New Delhi (AFP) Feb 14, 2011
India's crusading environment minister has rejected criticism that his pro-green policies are driving away foreign investors and said the country "cannot pollute its way to prosperity".
Jairam Ramesh, whose push to enforce environmental rules has put him in conflict with business, said there was "no robust empirical evidence" to suggest his blocking of industrial projects had contributed to a drop in foreign investment.
India, whose economy is expected to grow by 8.6 percent in the current fiscal year, must ensure that its growth "is ecologically sustainable," Ramesh told a gathering of foreign journalists late Monday.
"The time has come for India to make tough choices," said Ramesh, whose ministry was seen as little more than a rubber stamp for industrial projects before he took over the portfolio.
The country "cannot pollute its way to prosperity," Ramesh said.
"All I am doing is enforcing the laws of the land."
Ramesh has created waves in recent months by shelving plans by British giant resources Vedanta to mine bauxite on land held sacred by tribal people, ordering the demolition of a 31-storey luxury condominium in Mumbai, and stalling construction of a $3 billion luxury residential town in western India.
The minister, who is reported to have been prodded by ruling Congress party colleagues to be more conciliatory, last month approved plans by South Korea's Posco to build a $12 billion steel mill but attached over two dozen conditions.
Worries have been raised in financial circles that Ramesh's zealous enforcement of environmental rules is creating an uncertain regulatory climate that is deterring foreign investors.
In 2010, foreign direct investment (FDI) in India slid 32 percent from a year earlier to $24 billion, according to United Nations figures.
India's central bank recently voiced concern that "a major reason for the decline in inward FDI is reported to have been the environment sensitive" policies pursued by the government.
India badly needs investment to upgrade its shabby ports, highways and other transport as it seeks to end bottlenecks and propel economic growth to double-digit levels the government says are needed to reduce massive poverty.
Ramesh said he was attaching more conditions to some environmental approvals "but I have never said I am here to reject projects".
"I am not Dr. No," he said, referring to his media nickname.
The minister said many of the conditions that he attached to industrial projects were a "leap of faith" because the government lacked the administrative network to police their enforcement.
He said he had to trust that the "public gaze will put pressure on companies to become much more (ecologically) sensitive".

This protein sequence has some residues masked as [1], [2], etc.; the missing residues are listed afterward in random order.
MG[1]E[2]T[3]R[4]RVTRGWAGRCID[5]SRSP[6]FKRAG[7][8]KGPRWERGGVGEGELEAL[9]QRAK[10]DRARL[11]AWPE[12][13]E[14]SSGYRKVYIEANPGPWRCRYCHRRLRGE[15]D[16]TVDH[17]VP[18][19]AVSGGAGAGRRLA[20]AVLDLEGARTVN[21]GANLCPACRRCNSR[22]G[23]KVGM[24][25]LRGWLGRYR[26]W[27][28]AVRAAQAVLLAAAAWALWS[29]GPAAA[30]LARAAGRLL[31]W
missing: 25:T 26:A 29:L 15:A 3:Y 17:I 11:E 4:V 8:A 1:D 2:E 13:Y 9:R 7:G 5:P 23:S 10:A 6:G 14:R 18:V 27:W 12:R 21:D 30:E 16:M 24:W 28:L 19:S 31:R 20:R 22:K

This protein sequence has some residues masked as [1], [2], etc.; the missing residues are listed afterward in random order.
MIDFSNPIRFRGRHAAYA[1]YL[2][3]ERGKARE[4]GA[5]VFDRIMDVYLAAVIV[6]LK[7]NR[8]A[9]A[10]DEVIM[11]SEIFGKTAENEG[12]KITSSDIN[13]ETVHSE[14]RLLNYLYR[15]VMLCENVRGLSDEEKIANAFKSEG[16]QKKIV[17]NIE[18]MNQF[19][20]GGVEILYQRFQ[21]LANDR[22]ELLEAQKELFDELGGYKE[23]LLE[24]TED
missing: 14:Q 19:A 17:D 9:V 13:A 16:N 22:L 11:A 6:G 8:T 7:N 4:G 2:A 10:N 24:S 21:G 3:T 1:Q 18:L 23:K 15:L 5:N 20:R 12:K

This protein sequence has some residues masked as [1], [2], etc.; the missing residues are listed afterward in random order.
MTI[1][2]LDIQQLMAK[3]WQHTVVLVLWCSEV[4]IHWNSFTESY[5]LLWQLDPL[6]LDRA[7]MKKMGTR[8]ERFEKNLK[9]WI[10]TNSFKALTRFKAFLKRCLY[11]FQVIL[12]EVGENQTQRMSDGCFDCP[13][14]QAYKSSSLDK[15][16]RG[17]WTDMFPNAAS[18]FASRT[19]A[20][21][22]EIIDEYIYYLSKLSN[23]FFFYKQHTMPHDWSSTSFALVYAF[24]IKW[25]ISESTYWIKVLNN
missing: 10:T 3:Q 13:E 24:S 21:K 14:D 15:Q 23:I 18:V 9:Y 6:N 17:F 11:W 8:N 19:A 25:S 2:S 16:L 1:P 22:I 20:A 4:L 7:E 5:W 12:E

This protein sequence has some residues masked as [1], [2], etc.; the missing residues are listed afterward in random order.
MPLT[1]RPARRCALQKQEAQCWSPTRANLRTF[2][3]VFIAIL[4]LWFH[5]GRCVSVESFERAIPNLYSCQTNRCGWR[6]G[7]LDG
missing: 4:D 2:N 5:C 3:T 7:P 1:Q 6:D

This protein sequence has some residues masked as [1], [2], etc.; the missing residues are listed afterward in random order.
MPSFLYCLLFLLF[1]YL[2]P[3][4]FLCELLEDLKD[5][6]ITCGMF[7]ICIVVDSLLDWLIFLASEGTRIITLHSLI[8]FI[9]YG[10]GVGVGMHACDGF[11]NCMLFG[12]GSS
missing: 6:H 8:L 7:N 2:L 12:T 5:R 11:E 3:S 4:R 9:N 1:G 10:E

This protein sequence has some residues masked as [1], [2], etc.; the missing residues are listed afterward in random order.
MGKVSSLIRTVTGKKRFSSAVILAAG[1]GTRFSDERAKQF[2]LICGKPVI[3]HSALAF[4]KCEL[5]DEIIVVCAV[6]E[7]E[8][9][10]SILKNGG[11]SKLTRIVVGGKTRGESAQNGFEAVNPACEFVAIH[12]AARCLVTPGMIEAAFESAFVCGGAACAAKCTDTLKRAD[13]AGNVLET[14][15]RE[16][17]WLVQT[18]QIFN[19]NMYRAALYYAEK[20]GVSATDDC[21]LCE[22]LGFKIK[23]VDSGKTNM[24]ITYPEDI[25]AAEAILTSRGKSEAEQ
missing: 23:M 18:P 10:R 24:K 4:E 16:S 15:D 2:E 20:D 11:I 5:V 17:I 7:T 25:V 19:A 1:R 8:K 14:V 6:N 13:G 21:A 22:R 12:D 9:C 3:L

In the past, he said, there was a "certain laxity" in enforcing environmental rules -- not all of which could now be corrected.
"I would spend all my life reopening files. I have to look to the future," he said.
earlier related report
In a lengthy critique of the practice, Sen argued that New Delhi was far behind in the growth race, but more importantly it lagged in other criteria that showed real living standards were far inferior in India.
"Despite the interest in this subject (of comparing India's eight-percent growth to China's 10 percent)... this is surely a silly focus," Sen wrote in The Hindu.
Growth as estimated by gross national product (GNP) was an arbitrary measurement, he said, and "the lives that people are able to lead -- what ultimately interests people most -- are only indirectly and partially influenced by the rates of overall economic growth".
In an unflattering portrait of his country, Sen drew on data from World Development Reports of the World Bank and Human Development Reports of the United Nations to show China far ahead on most criteria.
Life expectancy at birth in China was 73.5 years compared with 64.4 years in India; Infant mortality rate is 50 per thousand in India and just 17 in China, and the under-five mortality rate is 66 for Indians and 19 for the Chinese.
China's adult literacy rate is 94 percent, compared with India's 65 percent, and mean years of schooling in India is 4.4 years, compared with 7.5 years in China, he said.
"Almost half of our children are undernourished compared with a very tiny proportion in China," Sen added.
"Comparing ourselves with China in these really important matters would be a very good perspective, and they can both inspire us and give us illumination about what to do -- and what not to do," he said.
India's finance minister and prime minister routinely refer to their target of double-digit economic growth, which they say is required to make a dent in India's enormous poverty numbers.
India and China, which both have billion-plus populations, are often grouped together by analysts and pundits as Asia's emerging powerhouses despite their different levels of development and diplomatic influence.
Sen said that growth in GNP, a statistical measure of economic output by citizens of a country, was enriching many Indians, but the focus on the new affluent middle classes obscured the larger picture.
"Those gains are, of course, good, and there is nothing wrong in celebrating their better lives through economic growth... but the exaggerated concentration on their lives, which the media tend often to display, gives an incomplete picture of what is happening to Indians in general," he said.
Sen won the Nobel prize for economics in 1998.
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